Chinese Tom. Sounds a little like a single high conga with a coated head. Several notes and mutes. A nice light sound.
Clay Bongo. Less aggressive sound than the traditional bongo. Strokes include at least two each of High and low tones, with multiple hard, soft and flam versions. A ver \'organic\' sound which would sit easily in a percussion mix.
Clay Drum. Lost quite a few minutes just playing this patch - which is always a good sign. I don\'t know what it looks like, but it has an infectious ring tone to it. The last couple of samples have some cute panning effects, which would be pretty bizarre in a roll.
The Kanjira is a small frame drum from South India with a single pair of jingles. Quite a powerful upper mid range sound with a couple of talking drumesque hits.
Maroccan Bongo. A bongo tone which is a little less refined than the traditional bongo, a little more dissonant in the bottom end. Plenty of different hits. Some of the octaves work well for rolls. Someone forgot to edit the envelope releases longer on this patch, but I didn\'t notice it until I\'d been playing it for a couple of minutes....
Metal Riq. Play two keys and I dare you NOT to think of broad hipped girls swaying behind veils amongst the date trees and sand dunes. Very evocative, very Egyptian, very belly dance. You\'d find it hard to use this as a standard tambourine, but you\'ll never think of trying to fake a riq with a standard tambourine after hearing the real thing.
Riq. A much deeper sound than the metal riq. Fewer samples than the metal riq, but still at least two per stroke.
Small Moroccan Bongo. Sounds very small and high. Thoughtful keyboard layout makes this one very easy to play.
The Mid Percussion folder includes 19 gigs. Congas, 3 Batas, 2 Cajon, a Djembe, 2 Dumbacs, a Mrdangam, Pakhavaj, Quika, Sakara, Tablas, 2 Talking Drums, Tamborim and a Tar.
The \'3 Congas\' instrument is also on the VR Giga-Module disk. This is what I said when I first reviewed it:
3 Congas is about as big a misnomer as you\'ll ever see in relation to drum patches. The last thing anyone really wants in their Latin kit is just three conga hits (which is what I thought this patch would be until I loaded it). Usually, after I find a conga sample which fits what I\'m working on, my next big problem is always that dreary mechanical repetitiveness caused by having only three samples - usually low, high and slap. You can try to convince yourself that a little creative velocity and filter control can make that high conga sound unique on every hit, but the truth is it\'s still the same bop over and over again for the whole piece, which probably works AGAINST the idea of using a conga part to liven things up in the first place. This patch contains over eighty stereo conga samples. Some are effects - like heel slides or flams, but most are straight tones and slaps. Again,. The programmer has chosen to spread the samples out linearly across the keyboard rather than build several 16 layer velocity switched single key regions. This is what I prefer, as I can locate the samples I like quickly, and more easily visualize how to build a part around them. There are enough variations for each of these sounds (even the slides) that your conga part will continue to sound fresh and can even evolve with the mood of the piece.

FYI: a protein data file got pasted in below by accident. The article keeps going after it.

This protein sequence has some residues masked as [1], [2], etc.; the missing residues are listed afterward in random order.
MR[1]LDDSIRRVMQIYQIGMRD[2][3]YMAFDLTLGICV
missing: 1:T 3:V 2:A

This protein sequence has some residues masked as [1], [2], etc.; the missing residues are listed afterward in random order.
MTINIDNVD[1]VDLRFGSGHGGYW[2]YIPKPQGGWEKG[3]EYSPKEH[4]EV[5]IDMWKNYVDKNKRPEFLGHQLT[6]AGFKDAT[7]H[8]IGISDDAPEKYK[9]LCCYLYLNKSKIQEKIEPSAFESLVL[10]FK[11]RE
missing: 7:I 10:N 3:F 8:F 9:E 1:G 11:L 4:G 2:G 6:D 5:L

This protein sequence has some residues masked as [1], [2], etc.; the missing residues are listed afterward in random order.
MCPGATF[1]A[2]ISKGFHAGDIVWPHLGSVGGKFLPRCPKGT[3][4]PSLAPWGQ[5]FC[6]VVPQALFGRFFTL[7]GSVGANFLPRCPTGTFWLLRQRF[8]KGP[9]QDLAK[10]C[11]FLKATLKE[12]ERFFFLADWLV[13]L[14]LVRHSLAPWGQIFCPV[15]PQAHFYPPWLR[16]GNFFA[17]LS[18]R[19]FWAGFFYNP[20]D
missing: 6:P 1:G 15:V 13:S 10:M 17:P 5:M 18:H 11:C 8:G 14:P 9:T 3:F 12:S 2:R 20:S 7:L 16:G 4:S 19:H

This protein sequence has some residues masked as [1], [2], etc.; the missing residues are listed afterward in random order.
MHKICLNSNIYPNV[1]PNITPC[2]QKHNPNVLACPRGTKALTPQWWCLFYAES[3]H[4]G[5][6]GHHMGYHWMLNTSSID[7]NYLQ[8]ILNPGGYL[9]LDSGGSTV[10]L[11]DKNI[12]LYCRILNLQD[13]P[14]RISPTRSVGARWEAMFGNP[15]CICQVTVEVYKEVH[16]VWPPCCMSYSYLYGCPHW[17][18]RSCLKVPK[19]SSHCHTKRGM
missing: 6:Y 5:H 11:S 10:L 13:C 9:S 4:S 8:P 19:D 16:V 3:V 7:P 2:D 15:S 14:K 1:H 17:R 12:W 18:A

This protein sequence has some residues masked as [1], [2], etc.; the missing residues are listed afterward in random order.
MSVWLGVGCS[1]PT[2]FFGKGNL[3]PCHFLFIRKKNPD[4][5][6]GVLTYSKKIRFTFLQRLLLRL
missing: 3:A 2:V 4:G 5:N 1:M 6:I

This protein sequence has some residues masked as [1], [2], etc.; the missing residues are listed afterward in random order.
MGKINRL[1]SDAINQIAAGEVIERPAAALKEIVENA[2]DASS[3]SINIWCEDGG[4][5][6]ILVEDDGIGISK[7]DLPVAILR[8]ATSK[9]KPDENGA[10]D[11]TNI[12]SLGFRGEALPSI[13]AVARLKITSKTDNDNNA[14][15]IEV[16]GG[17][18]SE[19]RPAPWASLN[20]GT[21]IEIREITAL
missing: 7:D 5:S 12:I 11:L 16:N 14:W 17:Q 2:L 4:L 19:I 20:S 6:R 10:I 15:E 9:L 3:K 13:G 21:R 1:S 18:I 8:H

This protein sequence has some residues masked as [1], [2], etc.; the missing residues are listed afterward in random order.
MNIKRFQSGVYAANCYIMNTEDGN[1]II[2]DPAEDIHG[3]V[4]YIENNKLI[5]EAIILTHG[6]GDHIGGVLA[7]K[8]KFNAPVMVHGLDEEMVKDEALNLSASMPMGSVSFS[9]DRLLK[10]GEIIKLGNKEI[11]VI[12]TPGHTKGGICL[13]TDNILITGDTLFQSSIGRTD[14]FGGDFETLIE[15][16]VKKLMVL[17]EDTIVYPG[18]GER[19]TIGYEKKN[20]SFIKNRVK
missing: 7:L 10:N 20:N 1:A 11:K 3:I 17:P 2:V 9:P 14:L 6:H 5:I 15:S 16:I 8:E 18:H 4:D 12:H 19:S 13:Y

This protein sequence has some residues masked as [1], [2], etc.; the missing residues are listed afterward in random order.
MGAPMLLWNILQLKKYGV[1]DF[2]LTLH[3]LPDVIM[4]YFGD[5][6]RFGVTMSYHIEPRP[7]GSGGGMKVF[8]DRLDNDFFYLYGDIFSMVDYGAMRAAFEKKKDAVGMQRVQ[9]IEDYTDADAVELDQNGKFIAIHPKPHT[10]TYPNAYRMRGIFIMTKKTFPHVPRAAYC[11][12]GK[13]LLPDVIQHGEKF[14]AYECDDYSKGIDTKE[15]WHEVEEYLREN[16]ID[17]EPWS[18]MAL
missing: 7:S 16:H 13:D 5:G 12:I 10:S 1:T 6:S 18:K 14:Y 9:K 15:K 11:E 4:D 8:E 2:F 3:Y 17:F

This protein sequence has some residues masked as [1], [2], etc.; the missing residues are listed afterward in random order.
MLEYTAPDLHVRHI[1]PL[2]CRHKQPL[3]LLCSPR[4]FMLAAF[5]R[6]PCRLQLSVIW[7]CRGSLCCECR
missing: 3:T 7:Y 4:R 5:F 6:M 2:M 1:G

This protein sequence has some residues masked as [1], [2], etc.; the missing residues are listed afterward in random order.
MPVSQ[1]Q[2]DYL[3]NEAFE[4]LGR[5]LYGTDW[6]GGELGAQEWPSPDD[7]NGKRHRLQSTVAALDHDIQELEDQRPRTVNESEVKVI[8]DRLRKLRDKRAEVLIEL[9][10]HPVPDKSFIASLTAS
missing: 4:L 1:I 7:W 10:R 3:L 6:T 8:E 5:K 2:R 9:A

Bata drums is a group of three (Large, mid and small sized) sacred, solid wood double-headed drums which originate from the Yoruba culture in Nigeria. The slave trade has seen these drums appear in Cuba, the US and other countries. They are represented here as three individual instruments, which makes it a little tricky to play them as a \'family\'. My first action would be to do a simple \'combine\' and put all three drums in the same Gigastudio instrument. Each Bata is represented by about twenty or so samples, each with various strokes of open tones, slaps, mutes and flams. Well recorded and very \'in the room\' sounding.
Doing a little Flamenco? Then the Cajon box drum is your man. These things found their way to the Americas during Spanish colonialism when fishermen used to sing to rhythms they beat out on boxes used to keep fish in. The Cajon has a short ring compared to some bigger drums. A range of strokes are included, with more than one per type.
I love the \'liquid\' sound of the clay pot. A well-recorded patch, plenty of tone with the hand strikes. Two or more versions of each type of hit from deep slides to delicate finger taps.
I have a friend learning Djembe, and we had a great time jamming with his drum and this patch. I was generally able to match him slap for slap, bass hit for bass hit, although his drum was deeper and he had access to more flams than I . Well recorded, but I\'d like to have samples of a bigger one as well. At least MY goatskin can\'t split!
The Dumbac, or Doumbek, is that goblet shaped drum you see them playing in Middle Eastern music. If you\'ve heard bellydancing music, you\'ve heard a doumbek. The name is actually onomatopoeic - deep bass tones (doum) and crisp high tones (bek) characterize this drum. Over forty samples in two gigs, - deep tones, slaps, finger taps, mutes, slides, rolls and flams.